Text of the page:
The Old Man of Coniston also known as Coniston Old Man or The Old Man is 802 metres high. It sits west of the village of Coniston, overlooking Coniston Water.
This mini mountain is popular with tourists and fell-walkers with many well-marked paths to the summit. The Old Man of Coniston was the site of extensive slate mining activity for eight hundred years. The evidence and artefacts from this can still be seen along the paths.
The summit has a unique construction of combined slate and cairn. On a clear day, there are views to Morecambe Bay, Blackpool Tower and Winter Hill in the Pennines.
Our plan for the day was to walk to the waterfall by the copper mines at the bottom of the Old Man of Coniston. As the walk from our site to the bottom of the hill takes roughly an hour we had no intention of climbing to the summit.
My legs were already aching from all the walking we’d done over the past three days. Adding that to the fact that I’m scared of heights meant I most definitely was not climbing to the top of the Old Man of Coniston. Apparently, running around a kitchen for twelve to fourteen hours a day isn’t the same as walking around the countryside. Therefore, Nik’s legs were also feeling the strain. With this knowledge, I felt safe that Nik wouldn’t be tempted to try and drag me up this mini mountain.
Oh, how wrong was I?
Following a route we’d seen on a notice board we started our walk past the Ruskin Museum. The beginning part of the walk was a steady climb towards the Coppermine’s cottages. This was a pretty barren and therefore boring beginning route. We later discovered a path that starts along the side of the Sun Hotel, this looks far more interesting.
Once we reached Coppermines Valley we could see two waterfalls in the distance. We’re still not sure if either is the waterfall that we’d come to see. The reason for this is that we got distracted. Nik was on a mountain, and all the joy he gets from climbing these things had awakened. He kidded himself, and me, that he just wanted to see around the corner.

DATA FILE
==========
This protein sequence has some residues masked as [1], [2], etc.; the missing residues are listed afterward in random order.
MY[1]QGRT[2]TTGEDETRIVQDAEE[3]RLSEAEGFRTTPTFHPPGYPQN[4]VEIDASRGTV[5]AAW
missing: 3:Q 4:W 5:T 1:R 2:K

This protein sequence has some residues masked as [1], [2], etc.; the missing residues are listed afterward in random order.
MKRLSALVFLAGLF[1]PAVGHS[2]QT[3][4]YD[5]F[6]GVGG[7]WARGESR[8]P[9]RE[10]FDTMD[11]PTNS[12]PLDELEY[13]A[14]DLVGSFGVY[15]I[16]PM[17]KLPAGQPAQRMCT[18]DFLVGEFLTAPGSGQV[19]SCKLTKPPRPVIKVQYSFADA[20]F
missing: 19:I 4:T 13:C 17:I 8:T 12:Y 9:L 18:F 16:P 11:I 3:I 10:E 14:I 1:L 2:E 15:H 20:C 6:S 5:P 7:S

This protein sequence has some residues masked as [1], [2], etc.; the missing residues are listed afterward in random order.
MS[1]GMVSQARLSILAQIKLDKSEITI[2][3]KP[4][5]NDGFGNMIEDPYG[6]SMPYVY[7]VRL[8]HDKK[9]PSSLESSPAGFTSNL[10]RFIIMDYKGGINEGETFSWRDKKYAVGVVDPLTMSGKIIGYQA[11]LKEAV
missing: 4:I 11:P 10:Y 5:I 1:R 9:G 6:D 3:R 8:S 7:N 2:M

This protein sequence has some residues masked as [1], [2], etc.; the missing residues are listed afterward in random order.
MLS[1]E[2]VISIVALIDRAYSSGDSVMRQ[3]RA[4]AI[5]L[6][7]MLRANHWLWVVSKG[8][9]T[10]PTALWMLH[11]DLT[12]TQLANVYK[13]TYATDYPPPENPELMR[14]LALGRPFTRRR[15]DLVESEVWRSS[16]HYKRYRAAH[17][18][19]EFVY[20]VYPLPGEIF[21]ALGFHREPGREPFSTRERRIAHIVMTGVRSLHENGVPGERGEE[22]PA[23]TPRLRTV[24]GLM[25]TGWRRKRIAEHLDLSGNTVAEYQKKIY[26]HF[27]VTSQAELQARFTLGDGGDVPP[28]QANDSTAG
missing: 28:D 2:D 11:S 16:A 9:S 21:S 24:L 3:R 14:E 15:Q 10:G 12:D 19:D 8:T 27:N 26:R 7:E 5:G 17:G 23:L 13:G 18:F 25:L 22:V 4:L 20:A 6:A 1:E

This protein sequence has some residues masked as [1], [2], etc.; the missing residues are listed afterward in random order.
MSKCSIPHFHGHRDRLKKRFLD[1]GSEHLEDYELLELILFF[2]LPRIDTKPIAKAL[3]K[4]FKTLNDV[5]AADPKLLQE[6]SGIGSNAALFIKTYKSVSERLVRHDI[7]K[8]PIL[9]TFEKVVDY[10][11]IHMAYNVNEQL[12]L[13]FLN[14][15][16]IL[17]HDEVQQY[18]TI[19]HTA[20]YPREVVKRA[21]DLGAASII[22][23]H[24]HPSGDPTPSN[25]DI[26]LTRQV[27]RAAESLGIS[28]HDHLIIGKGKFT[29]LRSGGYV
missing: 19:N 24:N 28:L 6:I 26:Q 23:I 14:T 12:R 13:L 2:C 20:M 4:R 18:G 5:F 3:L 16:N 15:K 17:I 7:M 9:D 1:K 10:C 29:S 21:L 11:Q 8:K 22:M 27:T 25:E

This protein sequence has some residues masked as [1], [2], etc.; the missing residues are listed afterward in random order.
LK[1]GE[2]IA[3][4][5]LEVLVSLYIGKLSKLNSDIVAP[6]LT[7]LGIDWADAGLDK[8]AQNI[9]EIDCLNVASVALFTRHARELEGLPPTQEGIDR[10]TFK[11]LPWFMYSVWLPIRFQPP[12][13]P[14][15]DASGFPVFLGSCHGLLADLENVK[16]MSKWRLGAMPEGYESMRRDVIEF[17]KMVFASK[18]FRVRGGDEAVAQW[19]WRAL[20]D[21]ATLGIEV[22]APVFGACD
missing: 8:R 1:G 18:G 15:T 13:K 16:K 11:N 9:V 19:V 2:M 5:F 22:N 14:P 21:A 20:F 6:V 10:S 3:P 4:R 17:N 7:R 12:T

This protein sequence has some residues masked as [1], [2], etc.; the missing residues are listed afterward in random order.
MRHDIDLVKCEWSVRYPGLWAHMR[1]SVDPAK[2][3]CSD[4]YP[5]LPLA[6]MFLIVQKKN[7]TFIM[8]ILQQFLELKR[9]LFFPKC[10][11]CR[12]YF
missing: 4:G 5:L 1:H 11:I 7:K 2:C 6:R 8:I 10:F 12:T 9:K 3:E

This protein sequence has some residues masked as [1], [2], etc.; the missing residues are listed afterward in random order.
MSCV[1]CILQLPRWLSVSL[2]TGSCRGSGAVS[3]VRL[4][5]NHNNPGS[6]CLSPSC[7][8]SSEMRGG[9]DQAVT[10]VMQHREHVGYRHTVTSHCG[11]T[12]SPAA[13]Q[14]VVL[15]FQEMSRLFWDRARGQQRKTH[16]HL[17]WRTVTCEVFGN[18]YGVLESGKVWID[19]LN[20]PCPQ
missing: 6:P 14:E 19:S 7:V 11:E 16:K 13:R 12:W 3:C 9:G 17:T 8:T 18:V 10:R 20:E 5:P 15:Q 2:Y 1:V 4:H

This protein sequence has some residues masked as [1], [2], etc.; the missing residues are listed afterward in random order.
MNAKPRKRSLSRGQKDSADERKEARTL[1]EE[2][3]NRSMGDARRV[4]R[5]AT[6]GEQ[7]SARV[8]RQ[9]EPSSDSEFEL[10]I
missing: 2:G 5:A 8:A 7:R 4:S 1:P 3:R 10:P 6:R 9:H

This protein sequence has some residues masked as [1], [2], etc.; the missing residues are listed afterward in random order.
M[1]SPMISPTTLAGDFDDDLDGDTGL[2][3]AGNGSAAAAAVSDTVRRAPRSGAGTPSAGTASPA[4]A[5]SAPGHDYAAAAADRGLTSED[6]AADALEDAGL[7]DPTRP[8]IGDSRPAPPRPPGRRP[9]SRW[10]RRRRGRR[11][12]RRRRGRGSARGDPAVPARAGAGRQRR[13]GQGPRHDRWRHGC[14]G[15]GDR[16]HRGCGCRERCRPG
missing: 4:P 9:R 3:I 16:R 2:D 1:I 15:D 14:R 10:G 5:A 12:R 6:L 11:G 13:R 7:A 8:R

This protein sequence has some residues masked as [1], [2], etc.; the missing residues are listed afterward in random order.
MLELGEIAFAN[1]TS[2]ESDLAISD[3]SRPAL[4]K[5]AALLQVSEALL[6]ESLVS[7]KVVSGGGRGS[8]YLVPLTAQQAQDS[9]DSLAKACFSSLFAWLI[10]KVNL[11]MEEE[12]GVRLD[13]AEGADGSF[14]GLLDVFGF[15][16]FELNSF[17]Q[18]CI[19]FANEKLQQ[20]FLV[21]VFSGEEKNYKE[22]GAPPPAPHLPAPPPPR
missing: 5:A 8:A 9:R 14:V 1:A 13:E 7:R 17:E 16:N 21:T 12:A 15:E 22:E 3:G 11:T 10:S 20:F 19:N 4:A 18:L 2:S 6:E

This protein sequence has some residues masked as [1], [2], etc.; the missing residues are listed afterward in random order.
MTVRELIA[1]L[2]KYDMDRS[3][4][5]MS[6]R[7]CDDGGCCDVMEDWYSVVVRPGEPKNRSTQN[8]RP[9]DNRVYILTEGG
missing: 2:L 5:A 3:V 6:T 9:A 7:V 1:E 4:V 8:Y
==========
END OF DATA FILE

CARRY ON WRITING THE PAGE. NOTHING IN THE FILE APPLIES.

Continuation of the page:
I should have known better.
Once I let Nik start even the smallest journey up a hill we were climbing it. Knowing that we were both too unfit for a hill this tall, should have stopped him. It didn’t, Nik loves climbing hills, the taller the better. Against my better judgement and because I really did want to be able to say I’d reached the top. I let Nik drag me kicking and screaming up this mini mountain.
The route he chose wasn’t the easiest. Although judging by a number of people we met, it was the most popular.
We mostly followed the paths used as mining tracks. They were pretty steep and just to make the walking harder they were covered in loose slate and other rubble. However, there are several points of interest all the way up. For instance, there are the remains of old mine buildings and bits of mining machinery. Amazing walls and pathways that really make you think about the poeple that built them at that height. A beautiful pond not too far from the top, called Low Water and most importantly views to die for.
I have to admit that I didn’t make it to the top. We’d stopped beside the pond for a drink and to let me catch my breath. My legs were suffering and I did tell Nik that I didn’t need to see the view, that I’ll admit. I had made it that far though and so far with only a tiny little twinge about the height. So Nik was determined that having reached the pond I could get to the top. We were nearly there.
Unfortunately, after this point in the walk the path becomes very steep. If like me, you’re scared of heights it starts to become impossible to ignore how high you are.
I managed to get about ten minutes from the summit. I have no idea how high that is. At this point I found myself on my hands and knees clinging to a rock, unable to move.
Having come this far it would have been cruel of me not to let Nik finish. He came back the conquering hero, with a huge smile of satisfaction on his face. And told me that closer to the summit the path becomes more like a gully and there is no way I’d have been able to continue. So it’s a good job I scared when I did.
Although I’m gutted not to have completely conquered my first mini mountain, I’m still chuffed to have climbed as high as I did.
The climb back down was somewhat unpleasant. To begin with I had to slide down on my bottom until I felt safe to stand. Just as we reached the area that was most unstable under foot a sheep poked it’s head out. Ella may only be a small dog, but when she sees sheep she has the pull of an elephant. And I’d forgotten to bring her halti. So I had to walk almost to the bottom using every ounce of will power not to slip, whilst holding back an over excited sheep chaser.
My shoulders and knees were in agony for days after.
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